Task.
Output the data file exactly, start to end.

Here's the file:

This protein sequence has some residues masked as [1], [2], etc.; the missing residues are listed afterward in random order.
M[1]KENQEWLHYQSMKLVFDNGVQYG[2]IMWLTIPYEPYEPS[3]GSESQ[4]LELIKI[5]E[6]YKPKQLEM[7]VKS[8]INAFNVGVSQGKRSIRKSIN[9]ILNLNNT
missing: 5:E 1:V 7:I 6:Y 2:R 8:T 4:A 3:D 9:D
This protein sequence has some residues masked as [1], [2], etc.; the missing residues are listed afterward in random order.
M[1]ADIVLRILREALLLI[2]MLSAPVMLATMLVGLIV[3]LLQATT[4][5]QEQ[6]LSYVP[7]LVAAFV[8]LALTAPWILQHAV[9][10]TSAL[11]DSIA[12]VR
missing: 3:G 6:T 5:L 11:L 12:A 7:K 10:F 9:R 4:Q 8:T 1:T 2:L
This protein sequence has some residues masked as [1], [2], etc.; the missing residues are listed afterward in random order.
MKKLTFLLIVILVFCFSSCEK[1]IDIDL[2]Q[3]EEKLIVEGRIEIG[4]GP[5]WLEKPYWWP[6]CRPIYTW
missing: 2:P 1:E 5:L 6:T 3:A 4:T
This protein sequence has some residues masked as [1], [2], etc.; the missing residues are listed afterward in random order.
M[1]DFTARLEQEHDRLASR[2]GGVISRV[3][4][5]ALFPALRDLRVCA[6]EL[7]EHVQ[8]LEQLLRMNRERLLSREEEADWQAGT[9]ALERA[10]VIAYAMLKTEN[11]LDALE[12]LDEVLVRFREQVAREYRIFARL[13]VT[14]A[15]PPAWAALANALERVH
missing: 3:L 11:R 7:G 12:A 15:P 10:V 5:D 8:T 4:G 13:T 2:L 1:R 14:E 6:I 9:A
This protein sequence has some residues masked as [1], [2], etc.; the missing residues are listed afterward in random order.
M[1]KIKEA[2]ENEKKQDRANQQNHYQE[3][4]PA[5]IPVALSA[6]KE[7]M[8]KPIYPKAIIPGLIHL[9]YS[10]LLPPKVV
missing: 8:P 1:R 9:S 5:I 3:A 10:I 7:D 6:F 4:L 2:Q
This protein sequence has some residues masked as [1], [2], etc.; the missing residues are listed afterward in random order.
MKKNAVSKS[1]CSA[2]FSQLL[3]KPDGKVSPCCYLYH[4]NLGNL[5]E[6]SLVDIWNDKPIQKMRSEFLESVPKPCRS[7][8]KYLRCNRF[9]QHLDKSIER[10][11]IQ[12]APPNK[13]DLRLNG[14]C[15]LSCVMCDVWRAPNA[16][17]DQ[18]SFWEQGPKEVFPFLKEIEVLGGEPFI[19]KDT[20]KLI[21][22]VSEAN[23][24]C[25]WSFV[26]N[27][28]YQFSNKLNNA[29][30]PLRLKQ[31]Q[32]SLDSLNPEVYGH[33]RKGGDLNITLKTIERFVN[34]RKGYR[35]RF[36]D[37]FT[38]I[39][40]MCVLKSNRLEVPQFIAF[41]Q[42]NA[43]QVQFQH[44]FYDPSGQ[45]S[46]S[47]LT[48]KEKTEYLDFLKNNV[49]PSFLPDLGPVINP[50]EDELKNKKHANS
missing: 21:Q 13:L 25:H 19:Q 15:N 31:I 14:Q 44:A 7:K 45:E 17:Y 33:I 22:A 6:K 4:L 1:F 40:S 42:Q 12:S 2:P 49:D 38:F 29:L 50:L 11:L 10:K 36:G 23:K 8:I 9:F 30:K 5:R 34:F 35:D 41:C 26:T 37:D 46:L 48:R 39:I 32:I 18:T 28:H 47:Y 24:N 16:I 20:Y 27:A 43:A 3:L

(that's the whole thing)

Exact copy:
This protein sequence has some residues masked as [1], [2], etc.; the missing residues are listed afterward in random order.
M[1]KENQEWLHYQSMKLVFDNGVQYG[2]IMWLTIPYEPYEPS[3]GSESQ[4]LELIKI[5]E[6]YKPKQLEM[7]VKS[8]INAFNVGVSQGKRSIRKSIN[9]ILNLNNT
missing: 5:E 1:V 7:I 6:Y 2:R 8:T 4:A 3:D 9:D
This protein sequence has some residues masked as [1], [2], etc.; the missing residues are listed afterward in random order.
M[1]ADIVLRILREALLLI[2]MLSAPVMLATMLVGLIV[3]LLQATT[4][5]QEQ[6]LSYVP[7]LVAAFV[8]LALTAPWILQHAV[9][10]TSAL[11]DSIA[12]VR
missing: 3:G 6:T 5:L 11:L 12:A 7:K 10:F 9:R 4:Q 8:T 1:T 2:L
This protein sequence has some residues masked as [1], [2], etc.; the missing residues are listed afterward in random order.
MKKLTFLLIVILVFCFSSCEK[1]IDIDL[2]Q[3]EEKLIVEGRIEIG[4]GP[5]WLEKPYWWP[6]CRPIYTW
missing: 2:P 1:E 5:L 6:T 3:A 4:T
This protein sequence has some residues masked as [1], [2], etc.; the missing residues are listed afterward in random order.
M[1]DFTARLEQEHDRLASR[2]GGVISRV[3][4][5]ALFPALRDLRVCA[6]EL[7]EHVQ[8]LEQLLRMNRERLLSREEEADWQAGT[9]ALERA[10]VIAYAMLKTEN[11]LDALE[12]LDEVLVRFREQVAREYRIFARL[13]VT[14]A[15]PPAWAALANALERVH
missing: 3:L 11:R 7:G 12:A 15:P 10:V 5:D 8:T 4:G 13:T 2:L 1:R 14:E 6:I 9:A
This protein sequence has some residues masked as [1], [2], etc.; the missing residues are listed afterward in random order.
M[1]KIKEA[2]ENEKKQDRANQQNHYQE[3][4]PA[5]IPVALSA[6]KE[7]M[8]KPIYPKAIIPGLIHL[9]YS[10]LLPPKVV
missing: 8:P 1:R 9:S 5:I 3:A 10:I 7:D 6:F 4:L 2:Q
This protein sequence has some residues masked as [1], [2], etc.; the missing residues are listed afterward in random order.
MKKNAVSKS[1]CSA[2]FSQLL[3]KPDGKVSPCCYLYH[4]NLGNL[5]E[6]SLVDIWNDKPIQKMRSEFLESVPKPCRS[7][8]KYLRCNRF[9]QHLDKSIER[10][11]IQ[12]APPNK[13]DLRLNG[14]C[15]LSCVMCDVWRAPNA[16][17]DQ[18]SFWEQGPKEVFPFLKEIEVLGGEPFI[19]KDT[20]KLI[21][22]VSEAN[23][24]C[25]WSFV[26]N[27][28]YQFSNKLNNA[29][30]PLRLKQ[31]Q[32]SLDSLNPEVYGH[33]RKGGDLNITLKTIERFVN[34]RKGYR[35]RF[36]D[37]FT[38]I[39][40]MCVLKSNRLEVPQFIAF[41]Q[42]NA[43]QVQFQH[44]FYDPSGQ[45]S[46]S[47]LT[48]KEKTEYLDFLKNNV[49]PSFLPDLGPVINP[50]EDELKNKKHANS
missing: 21:Q 13:L 25:H 19:Q 15:N 31:I 14:Q 44:A 7:K 45:E 17:Y 33:I 22:A 6:K 4:L 1:F 40:S 42:Q 12:S 2:P 49:D 38:F 29:L 50:L 11:L 10:K 36:G 23:K 8:I 9:F 30:K 5:R 34:F 35:D 41:C 26:T 37:D 46:L 48:R 39:I 32:I 18:T 28:H 47:Y 24:N 16:I 20:Y 27:A 43:A 3:L